Reply 23, posted (1 year 10 months 1 week 4 days 3 hours ago) and read 15298 times:

Quoting alaska737 (Reply 22):
I might not be 100% correct on this but US Military pilots don't go by the regulations that civilian pilots do. When they are going through their training they don't get a DOT licence that civilian pilots do.

Yes, that is most certainly true in most, if not all military flying, but the basic principles of flight still apply.
Academically speaking of course, as cost of such training would be prohibitive for most, if not all, flight students, if a military pilot can learn ab initio on turbines, so can a civilian. Not that he would have much use of it (unlike a career military pilot).

Quoting alaska737 (Reply 22):
Not for a new student.

Definitely. The question is, where would he be put on solo... assuming that instructors and examiners would hold him to high enough standarts. Again, this is an academic debate, as this would not be practical for a civilian private students for reasons not dissimilar to jet training. Then again, I know of a school (a tiny place, with grunt of business on different aviation jobs), that did teach basic PPL on a twin for a while - their Cessna was grounded for some reason and other options were a cropduster trainer with a big radial in front, or a touring twin of roughly Seneca/Baron class. The twin was cheaper in the end, so they used it for teaching while Cessna was in the shop.



The light at the end of tunnel turn out to be a lighted sing saying NO EXIT
User currently offlinebueb0g From United Kingdom, joined Jul 2010, 642 posts, RR: 0
Reply 24, posted (1 year 10 months 1 week 2 days 8 hours ago) and read 15227 times:

Quoting alaska737 (Reply 22):
All I will say is that there is a reason it's been dubbed the "TramaHawk"

By people who haven't flown it, due to accidents caused by people trying spins at 1,000 feet...



Roger roger, what's our vector, victor?
25 Braniff747SP : Think of it like this--the majority of PPLs are earned with the 172/150. Hell, I did a lesson in a 172 from 1972. (Very 70s.... all red inside!) It's
26 NWADC9 : I'd say if anything, lose confidence in maintenance. Cessnas aren't popular simply because of their looks. They're great airplanes, but they can go s
27 Post contains images nipoel123 : I've flown both the Tomahawk and the 172, and prefer the Tomahawk. IIRC the 172 has springs attached to it's control cables, I find the PA38 to handl
28 Flyer732 : Even so, you'll be hard pressed to find one in the US. In my time flying, I've only ever seen one PA38, and it was private.
29 Post contains images FX1816 : I KNOW that touch and goes are a bit different than instrument approaches but I also said that they come and beat up the pattern at VCV, with multipl
30 bueb0g : My flying school has 14 of them. We sometimes joke that we own the entire airworthy European fleet... And it's only half a joke...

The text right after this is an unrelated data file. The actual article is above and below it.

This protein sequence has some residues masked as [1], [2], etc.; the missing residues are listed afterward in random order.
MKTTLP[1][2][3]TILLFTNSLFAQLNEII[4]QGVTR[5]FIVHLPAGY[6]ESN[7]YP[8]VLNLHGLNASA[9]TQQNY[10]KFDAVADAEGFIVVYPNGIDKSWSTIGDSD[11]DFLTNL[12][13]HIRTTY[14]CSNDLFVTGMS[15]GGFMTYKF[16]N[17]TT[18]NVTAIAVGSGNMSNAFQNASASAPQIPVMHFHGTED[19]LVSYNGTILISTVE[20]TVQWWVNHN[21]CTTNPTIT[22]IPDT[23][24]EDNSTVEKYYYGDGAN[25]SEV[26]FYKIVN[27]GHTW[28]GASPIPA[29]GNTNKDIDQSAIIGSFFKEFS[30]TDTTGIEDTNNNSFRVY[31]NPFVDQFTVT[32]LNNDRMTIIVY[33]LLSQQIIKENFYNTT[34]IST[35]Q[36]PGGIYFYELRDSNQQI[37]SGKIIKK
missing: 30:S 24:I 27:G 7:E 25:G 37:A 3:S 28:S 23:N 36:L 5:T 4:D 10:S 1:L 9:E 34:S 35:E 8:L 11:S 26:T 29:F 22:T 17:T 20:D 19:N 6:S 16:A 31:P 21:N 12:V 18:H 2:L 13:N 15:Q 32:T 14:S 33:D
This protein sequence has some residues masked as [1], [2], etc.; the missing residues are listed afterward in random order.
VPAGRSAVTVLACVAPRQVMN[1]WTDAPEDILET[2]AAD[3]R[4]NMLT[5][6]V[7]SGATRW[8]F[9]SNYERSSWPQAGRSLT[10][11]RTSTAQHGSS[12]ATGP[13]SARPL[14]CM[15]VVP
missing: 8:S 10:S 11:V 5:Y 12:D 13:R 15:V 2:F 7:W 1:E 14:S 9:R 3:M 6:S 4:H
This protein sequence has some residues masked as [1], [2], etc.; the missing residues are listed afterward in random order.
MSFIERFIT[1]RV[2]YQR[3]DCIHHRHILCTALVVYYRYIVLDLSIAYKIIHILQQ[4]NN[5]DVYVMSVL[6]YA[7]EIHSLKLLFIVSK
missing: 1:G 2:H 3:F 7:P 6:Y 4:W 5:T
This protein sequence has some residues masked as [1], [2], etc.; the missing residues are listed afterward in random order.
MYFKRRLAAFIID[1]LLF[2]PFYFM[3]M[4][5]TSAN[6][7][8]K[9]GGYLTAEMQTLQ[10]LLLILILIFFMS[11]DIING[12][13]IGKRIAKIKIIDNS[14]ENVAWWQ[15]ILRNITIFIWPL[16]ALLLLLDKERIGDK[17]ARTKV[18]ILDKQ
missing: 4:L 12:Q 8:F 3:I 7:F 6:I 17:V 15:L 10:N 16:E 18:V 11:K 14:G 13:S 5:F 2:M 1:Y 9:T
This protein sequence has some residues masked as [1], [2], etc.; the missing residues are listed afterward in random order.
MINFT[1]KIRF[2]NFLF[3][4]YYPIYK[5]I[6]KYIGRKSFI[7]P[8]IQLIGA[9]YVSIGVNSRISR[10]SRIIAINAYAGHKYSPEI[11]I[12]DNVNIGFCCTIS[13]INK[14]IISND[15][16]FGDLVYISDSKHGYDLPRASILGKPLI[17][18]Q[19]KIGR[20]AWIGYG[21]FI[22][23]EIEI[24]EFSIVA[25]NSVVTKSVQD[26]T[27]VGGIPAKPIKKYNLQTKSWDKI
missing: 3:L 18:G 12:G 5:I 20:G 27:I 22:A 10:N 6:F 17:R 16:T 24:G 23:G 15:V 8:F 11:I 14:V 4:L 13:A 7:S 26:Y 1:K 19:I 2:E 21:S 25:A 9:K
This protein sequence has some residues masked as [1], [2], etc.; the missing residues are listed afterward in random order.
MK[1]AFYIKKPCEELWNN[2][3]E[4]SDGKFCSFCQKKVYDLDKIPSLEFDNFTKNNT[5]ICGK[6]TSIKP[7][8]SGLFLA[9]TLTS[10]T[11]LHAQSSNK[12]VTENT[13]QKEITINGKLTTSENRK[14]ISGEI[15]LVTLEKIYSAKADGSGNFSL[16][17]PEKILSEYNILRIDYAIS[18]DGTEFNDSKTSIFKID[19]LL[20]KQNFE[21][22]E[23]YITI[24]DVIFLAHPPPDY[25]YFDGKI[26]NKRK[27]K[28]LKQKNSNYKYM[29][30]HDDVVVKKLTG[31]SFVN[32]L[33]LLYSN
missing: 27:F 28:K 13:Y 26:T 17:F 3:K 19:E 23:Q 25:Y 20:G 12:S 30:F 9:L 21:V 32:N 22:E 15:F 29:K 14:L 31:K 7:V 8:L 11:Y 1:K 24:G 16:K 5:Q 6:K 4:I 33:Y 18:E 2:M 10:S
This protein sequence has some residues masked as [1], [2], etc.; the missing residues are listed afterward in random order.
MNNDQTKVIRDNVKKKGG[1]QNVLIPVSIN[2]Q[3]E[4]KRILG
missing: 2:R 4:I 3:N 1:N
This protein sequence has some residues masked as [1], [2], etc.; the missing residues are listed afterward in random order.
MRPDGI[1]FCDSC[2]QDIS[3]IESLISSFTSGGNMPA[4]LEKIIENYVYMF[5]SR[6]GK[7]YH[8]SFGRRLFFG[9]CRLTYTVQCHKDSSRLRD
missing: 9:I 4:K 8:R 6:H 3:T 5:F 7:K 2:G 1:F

31 NWADC9 : If Cessnas and Pipers aren't your thing, Diamond's DA-20 is growing in popularity. It utilizes a control stick, and has a canopy. Also, light sport ai
32 AllegiantAir : I work at an FBO in Minnesota that has a PA38 as its primary trainer. I also did all of my Private in it. Great plane, had no problems with it. It is
33 bueb0g : PA38 has 2 doors! Definitely true for the PA28. PA38 stall/spin characteristics are awesome though (ie sharp, defined, proper - much less gentle than
34 tan1mill : I got my PPL using a DA-20 and have no complaints. There will always be the discussion about whether a high wing or low wing is better. Both have the
35 MrCazzy : No place will have a flawless safety record. Mistakes do happen. I am currently a student at university of North Dakota and have been flying a Cessna
36 rwy04lga : If you own the airplane, you can train in it. No matter what the airplane is. Cut, as in turned off? Or just brought back to idle? Same here....at Pe
Top Of Page
Forum Index

Reply To This Topic Trying To Get My Private Pilot's Certification
Username:
No username? Sign up now!
Password: 


Forgot Password? Be reminded.
Remember me on this computer (uses cookies)
  • Aviation hobby related posts only.
  • Back all your opinions with facts.
  • No adverts of any kind. This includes web pages.
  • No hostile language or criticizing of others.
  • Do not post copyright protected material.
  • Use relevant and describing topics.
  • Check if your post already been discussed.
  • Check your spelling!
  • DETAILED RULES
Add Images Add SmiliesPosting Help

Please check your spelling (press "Check Spelling" above)


Similar topics:More similar topics...
Please, I Need To Get Rid Of My Inflight Magazines posted Sun May 21 2000 17:11:48 by CY315
How To Protect My Scalemodels While Moving? posted Sun Aug 29 2010 06:18:17 by Wolverine
How To Get Rid Of Microsoft Aircraft From FS9 AI? posted Sun Mar 7 2010 14:40:32 by MaverickM11
How To Improve My FSX Display? posted Fri Sep 4 2009 05:05:40 by Aak777
Where To Get FSX Plane Txtrs Compatible With DX10? posted Thu Jul 16 2009 11:08:23 by FLY2HMO
Where To Get Seatbelt Sign Sound File? posted Sat Sep 13 2008 06:33:11 by Ronerone
I Would Like To Sell My Huge 1:500 Model Airport posted Wed Aug 27 2008 12:48:02 by KLM672
Help Trying To Find Champion Air 727 Model posted Mon May 26 2008 08:43:49 by Af773atmsp
How To Get A Clear Removal? posted Tue May 20 2008 10:29:13 by Gr325
Where To Get An Air Traffic Scanner? posted Tue Mar 25 2008 15:41:25 by ZuluAviator994

Sponsor Message:
Printer friendly format